Human Resource & Labor News
www.agc.orgJanuary 18, 2017 / Issue No. 01-17
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On the Inside
Wage-and-Hour
Paid Sick Leave for Federal Contractors Takes Effect
Federal Court Temporally Halts Overtime Rule
AGC Recommends Improvements for Davis-Bacon Wage Survey Process
Labor Relations
AGC Convention to Feature Special Event at Renowned Carpenters International Training Center
Court Issues Permanent Injunction Blocking Labor Department's "Persuader Rule"
Double-Breasted Company Owners & Officers Can be Indicted for Underpaying Benefit Contributions
AGC Fights Against Government Mandated Projected Labor Agreements
Equal Employment Opportunity
EEOC Publishes Guidance on Rights of Job Applicants and Employees with Mental Health Conditions
EEOC Issues Enforcement Guidance on National Origin Discrimination
Immigration
New Form I-9 Required Beginning January 22, 2017
AGC Recommends Improvements for Davis-Bacon Wage Survey Process
 

In response to a request for comments from the U.S. Department of Labor’s Wage and Hour Division, on Dec. 19, AGC notified the agency that improvements are needed to the way it collects wage data from construction contractors.  The Wage and Hour Division is responsible for setting the prevailing wage rate for federal and federally assisted construction projects covered by the Davis-Bacon Act and currently uses wage surveys to collect wage data from contractors.  The agency’s request for comments is a required part of the regulatory process as the agency seeks to extend the use of its current wage survey form (Form WD-10), which expires in 2017.

In its comments, AGC expressed that it understands the difficulty involved with getting contractors to voluntarily submit wage data to the government – particularly to the same agency that is authorized to take enforcement action against them.  Additionally, AGC explained that the twenty-minute time estimate to accurately complete the survey is grossly underestimated, particularly when there are multiple classifications, sub-classifications, and fringe benefits to include.  To ease the burden of submitting such data, help the agency fulfill its need to collect wage data to set prevailing wage rates, and improve the wage collection process overall, AGC made the following recommendations:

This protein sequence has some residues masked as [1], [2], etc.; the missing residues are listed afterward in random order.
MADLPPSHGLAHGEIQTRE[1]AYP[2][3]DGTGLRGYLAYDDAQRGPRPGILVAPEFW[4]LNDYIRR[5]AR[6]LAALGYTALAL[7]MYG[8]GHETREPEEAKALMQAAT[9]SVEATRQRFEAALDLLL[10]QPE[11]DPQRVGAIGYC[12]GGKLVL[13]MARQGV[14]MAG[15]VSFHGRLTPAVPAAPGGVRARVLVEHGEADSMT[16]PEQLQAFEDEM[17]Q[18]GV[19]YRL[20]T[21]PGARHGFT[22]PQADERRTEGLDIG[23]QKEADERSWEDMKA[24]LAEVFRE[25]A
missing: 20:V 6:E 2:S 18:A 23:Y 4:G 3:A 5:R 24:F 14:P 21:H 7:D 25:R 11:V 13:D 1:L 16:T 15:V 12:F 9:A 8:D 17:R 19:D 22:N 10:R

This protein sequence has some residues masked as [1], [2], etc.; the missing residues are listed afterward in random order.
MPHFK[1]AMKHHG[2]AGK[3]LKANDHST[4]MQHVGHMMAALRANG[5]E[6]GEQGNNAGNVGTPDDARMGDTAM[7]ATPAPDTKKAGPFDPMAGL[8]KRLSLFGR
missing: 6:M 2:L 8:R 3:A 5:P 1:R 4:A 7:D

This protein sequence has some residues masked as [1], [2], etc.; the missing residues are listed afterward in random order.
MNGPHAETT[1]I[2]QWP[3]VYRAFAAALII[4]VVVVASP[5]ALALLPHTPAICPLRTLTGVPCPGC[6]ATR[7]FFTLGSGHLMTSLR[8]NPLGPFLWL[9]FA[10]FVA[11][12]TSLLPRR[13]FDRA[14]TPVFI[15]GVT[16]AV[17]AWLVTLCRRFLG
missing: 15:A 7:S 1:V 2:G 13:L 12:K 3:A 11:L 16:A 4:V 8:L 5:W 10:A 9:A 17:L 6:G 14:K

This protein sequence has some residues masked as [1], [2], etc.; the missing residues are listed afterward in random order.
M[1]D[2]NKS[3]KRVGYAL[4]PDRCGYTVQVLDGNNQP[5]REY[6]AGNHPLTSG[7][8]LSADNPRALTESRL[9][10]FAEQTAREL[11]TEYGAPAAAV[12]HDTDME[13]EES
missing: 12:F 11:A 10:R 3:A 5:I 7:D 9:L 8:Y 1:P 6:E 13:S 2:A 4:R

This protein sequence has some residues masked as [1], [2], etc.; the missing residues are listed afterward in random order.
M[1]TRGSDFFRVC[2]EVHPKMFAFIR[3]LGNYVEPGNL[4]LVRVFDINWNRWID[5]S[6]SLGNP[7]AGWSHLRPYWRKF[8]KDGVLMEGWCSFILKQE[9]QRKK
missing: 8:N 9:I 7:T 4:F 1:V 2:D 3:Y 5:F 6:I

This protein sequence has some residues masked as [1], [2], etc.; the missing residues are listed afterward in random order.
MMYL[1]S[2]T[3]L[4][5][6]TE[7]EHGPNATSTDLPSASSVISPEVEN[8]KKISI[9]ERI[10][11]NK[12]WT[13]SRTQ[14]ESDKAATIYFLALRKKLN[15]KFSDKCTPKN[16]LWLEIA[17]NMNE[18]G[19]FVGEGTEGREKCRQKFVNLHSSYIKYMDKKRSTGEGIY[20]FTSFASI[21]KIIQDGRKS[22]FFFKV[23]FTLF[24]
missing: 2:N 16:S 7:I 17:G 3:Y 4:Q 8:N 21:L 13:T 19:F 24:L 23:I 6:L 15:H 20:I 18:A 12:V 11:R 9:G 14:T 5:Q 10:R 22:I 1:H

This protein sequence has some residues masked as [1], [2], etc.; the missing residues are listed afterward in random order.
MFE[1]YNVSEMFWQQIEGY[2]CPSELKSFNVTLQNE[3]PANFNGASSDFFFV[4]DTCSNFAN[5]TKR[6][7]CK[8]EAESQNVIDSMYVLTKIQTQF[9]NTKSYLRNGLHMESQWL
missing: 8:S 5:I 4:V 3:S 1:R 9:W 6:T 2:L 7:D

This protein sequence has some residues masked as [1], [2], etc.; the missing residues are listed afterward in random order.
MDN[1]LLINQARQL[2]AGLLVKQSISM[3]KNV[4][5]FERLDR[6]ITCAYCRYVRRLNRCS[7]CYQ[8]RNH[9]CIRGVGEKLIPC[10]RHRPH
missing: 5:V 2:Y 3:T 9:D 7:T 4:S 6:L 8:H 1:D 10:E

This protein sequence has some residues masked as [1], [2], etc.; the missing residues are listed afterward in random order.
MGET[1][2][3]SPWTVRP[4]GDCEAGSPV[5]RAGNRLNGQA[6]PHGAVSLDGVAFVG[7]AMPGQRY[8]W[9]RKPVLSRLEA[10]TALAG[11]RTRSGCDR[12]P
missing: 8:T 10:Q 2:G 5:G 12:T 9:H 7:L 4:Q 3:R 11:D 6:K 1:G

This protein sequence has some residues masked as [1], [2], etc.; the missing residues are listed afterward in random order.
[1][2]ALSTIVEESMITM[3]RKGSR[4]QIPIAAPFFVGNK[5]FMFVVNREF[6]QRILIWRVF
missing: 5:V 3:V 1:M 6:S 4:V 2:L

• WHD should consider using third-party wage survey specialists with specific knowledge of the construction industry that already collect wage data from construction contractors;
  • WHD should collect construction contractor wage data more frequently to more accurately reflect the current conditions of the market (currently, the maximum is once every three years);
  • WHD must ensure that wages are solicited and incorporated by both public and private contractors to reflect the totality of the market; and
  • WHD should allow the adoption of state prevailing wage rates when the method for setting such wages meets WHD’s requirements.

To learn more about how the WHD determines Davis-Bacon prevailing wages and how contractors can influence those wages, read AGC’s whitepaper, Impacting Davis-Bacon Wage Determinations: A Guide for Contributing to the Accuracy of Published Prevailing Wage Rates in Construction.
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